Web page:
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Recursion on React.events.
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Date: 2009-12-10 (03:38)
From: Daniel_Bünzli <daniel.buenzli@e...>
Subject: Re: [Caml-list] Re: Recursion on React.events.
> Unfortunately, it seems to me that Daniel's module is fairly low-level in
> the sense that it implements the bare mechanics and semantics of FRP.

Yes, react is low-level and will remain. The rationale is that I want
the client of the module to be able to decide the application
structure. This makes react more flexible and easier to embed were you
need to.

I could have decided that react has a global queue and every primitive
update has to go through that queue (for the client this would have
simplified the feedback of primitives into the reactive system). But
then the module is not thread-safe and you get compositional problems
when you want to integrate two libraries
using react in a threaded environment. I could have decided that the
reactive engine runs on its own thread but maybe you don't want to use
threads etc.

For example with the current design two part of a program may use
react as they wish internally without any problem even on different
threads as long as their signals and events don't interact. With the
current structure it also means that a library designer using react
has to make sure the way he design should play nice with other part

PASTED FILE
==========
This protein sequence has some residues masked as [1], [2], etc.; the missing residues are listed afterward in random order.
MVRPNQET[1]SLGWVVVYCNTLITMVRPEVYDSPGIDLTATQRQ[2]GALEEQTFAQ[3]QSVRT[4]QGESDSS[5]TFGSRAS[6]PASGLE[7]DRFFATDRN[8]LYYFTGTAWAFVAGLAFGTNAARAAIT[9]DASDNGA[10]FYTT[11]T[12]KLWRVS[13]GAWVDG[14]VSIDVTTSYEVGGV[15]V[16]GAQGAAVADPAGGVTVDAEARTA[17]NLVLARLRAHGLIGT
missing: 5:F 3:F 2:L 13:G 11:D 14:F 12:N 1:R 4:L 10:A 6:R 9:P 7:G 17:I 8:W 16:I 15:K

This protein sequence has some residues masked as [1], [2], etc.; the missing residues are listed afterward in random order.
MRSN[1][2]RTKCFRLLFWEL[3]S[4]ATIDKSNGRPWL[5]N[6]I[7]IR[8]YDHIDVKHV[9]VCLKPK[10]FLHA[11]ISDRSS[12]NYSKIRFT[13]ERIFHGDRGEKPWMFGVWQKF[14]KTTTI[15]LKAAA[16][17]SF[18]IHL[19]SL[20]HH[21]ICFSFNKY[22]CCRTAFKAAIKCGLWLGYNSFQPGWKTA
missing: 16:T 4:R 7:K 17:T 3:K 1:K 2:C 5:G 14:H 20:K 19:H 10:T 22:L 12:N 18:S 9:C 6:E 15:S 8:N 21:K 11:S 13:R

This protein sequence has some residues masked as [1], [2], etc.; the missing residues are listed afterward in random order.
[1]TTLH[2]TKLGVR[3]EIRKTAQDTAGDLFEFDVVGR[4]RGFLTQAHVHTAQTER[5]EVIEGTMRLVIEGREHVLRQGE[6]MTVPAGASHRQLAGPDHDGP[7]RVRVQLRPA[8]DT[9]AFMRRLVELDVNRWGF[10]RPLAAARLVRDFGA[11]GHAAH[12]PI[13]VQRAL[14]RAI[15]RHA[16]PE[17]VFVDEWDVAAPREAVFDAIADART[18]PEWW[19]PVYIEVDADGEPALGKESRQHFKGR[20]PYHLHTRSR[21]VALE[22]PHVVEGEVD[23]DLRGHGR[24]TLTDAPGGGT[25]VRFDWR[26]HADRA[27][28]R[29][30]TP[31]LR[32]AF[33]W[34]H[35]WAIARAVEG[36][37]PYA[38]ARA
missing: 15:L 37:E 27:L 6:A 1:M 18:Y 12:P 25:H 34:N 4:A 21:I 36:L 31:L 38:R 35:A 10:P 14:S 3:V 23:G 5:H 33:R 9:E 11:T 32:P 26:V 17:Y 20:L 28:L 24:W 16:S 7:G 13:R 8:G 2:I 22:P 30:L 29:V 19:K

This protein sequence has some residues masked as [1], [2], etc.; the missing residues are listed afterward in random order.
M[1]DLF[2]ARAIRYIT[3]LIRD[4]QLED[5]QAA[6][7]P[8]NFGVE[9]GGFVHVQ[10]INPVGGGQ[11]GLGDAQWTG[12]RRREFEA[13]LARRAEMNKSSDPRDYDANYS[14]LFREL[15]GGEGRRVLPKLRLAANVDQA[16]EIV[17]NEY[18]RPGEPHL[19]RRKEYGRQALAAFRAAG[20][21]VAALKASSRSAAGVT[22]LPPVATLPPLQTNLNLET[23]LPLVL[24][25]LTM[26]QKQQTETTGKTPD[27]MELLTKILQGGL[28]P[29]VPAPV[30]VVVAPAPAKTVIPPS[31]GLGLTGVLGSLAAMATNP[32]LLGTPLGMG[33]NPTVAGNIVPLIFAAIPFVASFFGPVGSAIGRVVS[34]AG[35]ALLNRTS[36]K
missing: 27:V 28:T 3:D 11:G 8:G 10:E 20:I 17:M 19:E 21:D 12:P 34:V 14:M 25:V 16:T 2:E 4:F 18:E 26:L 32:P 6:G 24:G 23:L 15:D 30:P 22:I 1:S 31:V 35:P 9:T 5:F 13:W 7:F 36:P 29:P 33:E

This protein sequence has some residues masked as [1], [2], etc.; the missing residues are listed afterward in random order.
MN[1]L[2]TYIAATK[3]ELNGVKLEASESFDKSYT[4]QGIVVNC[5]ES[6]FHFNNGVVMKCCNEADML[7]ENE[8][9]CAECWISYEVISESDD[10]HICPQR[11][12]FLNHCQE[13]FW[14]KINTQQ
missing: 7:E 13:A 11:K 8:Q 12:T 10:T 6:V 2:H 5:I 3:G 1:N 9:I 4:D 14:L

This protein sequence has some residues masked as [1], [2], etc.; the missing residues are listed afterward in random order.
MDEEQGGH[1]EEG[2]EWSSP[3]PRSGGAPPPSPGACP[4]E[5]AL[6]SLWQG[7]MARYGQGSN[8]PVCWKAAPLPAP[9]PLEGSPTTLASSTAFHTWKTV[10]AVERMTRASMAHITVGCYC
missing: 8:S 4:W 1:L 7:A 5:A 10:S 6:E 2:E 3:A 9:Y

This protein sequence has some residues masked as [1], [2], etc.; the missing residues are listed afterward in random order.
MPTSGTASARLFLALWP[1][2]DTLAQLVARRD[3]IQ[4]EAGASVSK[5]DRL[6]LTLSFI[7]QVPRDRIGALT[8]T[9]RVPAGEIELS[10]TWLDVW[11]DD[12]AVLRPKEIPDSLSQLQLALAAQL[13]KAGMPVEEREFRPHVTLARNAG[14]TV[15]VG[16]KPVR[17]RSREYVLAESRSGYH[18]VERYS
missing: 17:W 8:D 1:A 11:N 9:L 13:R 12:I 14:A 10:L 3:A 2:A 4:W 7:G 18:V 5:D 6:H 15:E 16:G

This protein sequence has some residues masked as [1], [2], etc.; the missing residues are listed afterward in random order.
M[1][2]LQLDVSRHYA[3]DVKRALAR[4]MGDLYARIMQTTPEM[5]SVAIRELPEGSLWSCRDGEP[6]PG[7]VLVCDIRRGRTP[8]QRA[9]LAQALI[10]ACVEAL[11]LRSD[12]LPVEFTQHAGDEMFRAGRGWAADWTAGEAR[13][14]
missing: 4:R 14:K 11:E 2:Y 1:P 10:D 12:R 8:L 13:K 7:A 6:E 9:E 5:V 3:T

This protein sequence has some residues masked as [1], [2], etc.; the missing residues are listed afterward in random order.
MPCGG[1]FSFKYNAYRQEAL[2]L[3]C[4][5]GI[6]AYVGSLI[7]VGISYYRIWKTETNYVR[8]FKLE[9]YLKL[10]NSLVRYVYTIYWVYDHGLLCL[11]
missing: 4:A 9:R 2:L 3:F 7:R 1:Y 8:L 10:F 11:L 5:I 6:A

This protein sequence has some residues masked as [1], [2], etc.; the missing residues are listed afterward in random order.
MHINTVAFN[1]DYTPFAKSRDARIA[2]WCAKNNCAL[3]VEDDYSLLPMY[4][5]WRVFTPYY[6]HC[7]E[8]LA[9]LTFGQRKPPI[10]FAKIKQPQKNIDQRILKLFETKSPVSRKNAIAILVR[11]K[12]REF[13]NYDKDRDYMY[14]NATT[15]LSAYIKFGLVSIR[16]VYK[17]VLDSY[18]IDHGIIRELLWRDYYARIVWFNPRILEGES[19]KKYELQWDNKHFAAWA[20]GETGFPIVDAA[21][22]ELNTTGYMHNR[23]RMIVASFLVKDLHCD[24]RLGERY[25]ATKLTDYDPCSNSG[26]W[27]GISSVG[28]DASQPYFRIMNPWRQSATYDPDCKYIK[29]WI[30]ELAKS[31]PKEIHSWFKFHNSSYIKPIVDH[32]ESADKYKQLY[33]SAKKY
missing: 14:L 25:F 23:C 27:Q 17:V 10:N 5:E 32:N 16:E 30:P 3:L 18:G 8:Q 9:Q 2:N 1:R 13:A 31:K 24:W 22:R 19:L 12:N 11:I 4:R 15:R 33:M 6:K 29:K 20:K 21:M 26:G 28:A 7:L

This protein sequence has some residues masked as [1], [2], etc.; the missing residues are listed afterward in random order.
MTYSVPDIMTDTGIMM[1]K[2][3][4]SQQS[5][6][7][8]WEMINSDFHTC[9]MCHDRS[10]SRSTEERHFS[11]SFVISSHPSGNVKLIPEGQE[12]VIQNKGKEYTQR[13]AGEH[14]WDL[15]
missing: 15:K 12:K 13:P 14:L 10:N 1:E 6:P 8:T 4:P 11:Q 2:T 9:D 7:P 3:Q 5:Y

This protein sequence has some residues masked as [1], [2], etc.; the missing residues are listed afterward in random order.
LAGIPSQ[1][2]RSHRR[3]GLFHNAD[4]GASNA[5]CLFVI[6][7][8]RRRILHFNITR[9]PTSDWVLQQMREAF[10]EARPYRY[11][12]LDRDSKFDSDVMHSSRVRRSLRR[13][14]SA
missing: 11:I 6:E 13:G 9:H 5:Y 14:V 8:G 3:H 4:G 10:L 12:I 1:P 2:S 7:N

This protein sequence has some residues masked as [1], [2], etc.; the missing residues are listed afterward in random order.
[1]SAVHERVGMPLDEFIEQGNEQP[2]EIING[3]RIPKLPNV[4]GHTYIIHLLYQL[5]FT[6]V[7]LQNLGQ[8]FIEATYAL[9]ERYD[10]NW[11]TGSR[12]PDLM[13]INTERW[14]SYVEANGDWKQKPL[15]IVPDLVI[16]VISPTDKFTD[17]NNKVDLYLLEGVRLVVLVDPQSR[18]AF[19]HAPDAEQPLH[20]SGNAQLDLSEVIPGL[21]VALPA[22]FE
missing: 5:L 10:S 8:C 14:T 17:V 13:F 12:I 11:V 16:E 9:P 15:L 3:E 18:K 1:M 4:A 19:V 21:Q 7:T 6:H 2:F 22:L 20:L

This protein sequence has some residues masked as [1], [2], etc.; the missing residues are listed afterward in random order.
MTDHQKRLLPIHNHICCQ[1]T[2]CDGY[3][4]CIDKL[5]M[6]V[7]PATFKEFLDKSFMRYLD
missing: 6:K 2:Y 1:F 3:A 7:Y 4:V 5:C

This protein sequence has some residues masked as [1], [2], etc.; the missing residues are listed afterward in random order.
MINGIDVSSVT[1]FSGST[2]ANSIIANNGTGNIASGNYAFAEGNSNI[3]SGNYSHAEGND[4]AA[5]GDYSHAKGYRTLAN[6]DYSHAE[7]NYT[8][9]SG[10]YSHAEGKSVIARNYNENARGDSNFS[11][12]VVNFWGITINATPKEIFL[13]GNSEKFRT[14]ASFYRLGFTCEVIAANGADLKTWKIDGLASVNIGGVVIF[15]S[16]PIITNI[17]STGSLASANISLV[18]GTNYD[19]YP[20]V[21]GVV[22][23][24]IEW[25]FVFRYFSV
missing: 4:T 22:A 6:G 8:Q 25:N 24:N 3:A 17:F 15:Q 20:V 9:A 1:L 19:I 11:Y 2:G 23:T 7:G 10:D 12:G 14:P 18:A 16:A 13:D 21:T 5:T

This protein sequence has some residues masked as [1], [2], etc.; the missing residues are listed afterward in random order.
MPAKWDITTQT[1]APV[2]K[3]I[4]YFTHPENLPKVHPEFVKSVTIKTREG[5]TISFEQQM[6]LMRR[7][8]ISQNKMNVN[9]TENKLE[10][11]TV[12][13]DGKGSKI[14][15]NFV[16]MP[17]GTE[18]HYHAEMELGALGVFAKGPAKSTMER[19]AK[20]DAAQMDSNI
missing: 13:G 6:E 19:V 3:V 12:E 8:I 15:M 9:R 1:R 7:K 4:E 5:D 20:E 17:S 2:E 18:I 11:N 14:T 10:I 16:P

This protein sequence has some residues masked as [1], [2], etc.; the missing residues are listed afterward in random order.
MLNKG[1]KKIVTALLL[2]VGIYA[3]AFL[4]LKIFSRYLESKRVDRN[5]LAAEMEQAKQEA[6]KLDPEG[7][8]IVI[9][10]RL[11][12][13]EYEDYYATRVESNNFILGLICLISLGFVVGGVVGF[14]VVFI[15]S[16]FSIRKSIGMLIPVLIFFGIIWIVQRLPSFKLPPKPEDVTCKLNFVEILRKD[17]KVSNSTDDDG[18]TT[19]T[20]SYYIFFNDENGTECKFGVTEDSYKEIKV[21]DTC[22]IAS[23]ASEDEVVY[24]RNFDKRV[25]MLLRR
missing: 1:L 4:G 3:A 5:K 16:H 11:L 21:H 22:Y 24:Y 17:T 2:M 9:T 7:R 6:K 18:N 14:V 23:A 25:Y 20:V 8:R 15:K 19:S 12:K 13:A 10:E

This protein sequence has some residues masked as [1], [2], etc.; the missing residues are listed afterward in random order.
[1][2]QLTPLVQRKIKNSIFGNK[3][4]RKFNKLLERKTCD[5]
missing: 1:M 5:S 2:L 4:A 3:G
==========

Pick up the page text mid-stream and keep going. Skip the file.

defining their own primitive events.

So yes it means a little bit more work and understanding for the
client. But I think it pays to have a reactive engine that doesn't
impose too much on you. The client always knows better the abstraction
he's after and the setting in which it has to implement it. But if a
consistent and compositional pattern of use emerges I'm always willing
to support it directly in the library.

> For example, make a parser of the Asterisk Manager Interface
> with React around OCamlNet's Uq_engine module proved to be quite tricky, in
> a similar way as the issue that started this thread (here, I had no event,
> but in the Asterisk parser, I had doubled events, and I solved it in a very
> very ugly way).

Note that as we discussed I highly suspect you used the wrong
abstraction there (events vs. signals).

> It's true that I may not completely understand how React works, as Daniel stated it before (a bit better now)

Btw this was not intended to be offensive. It was to say the reactive
engine has a well defined way to work that should be respected (the
update cycle) so don't try to trick around too much with it when you
cannot achieve want you want.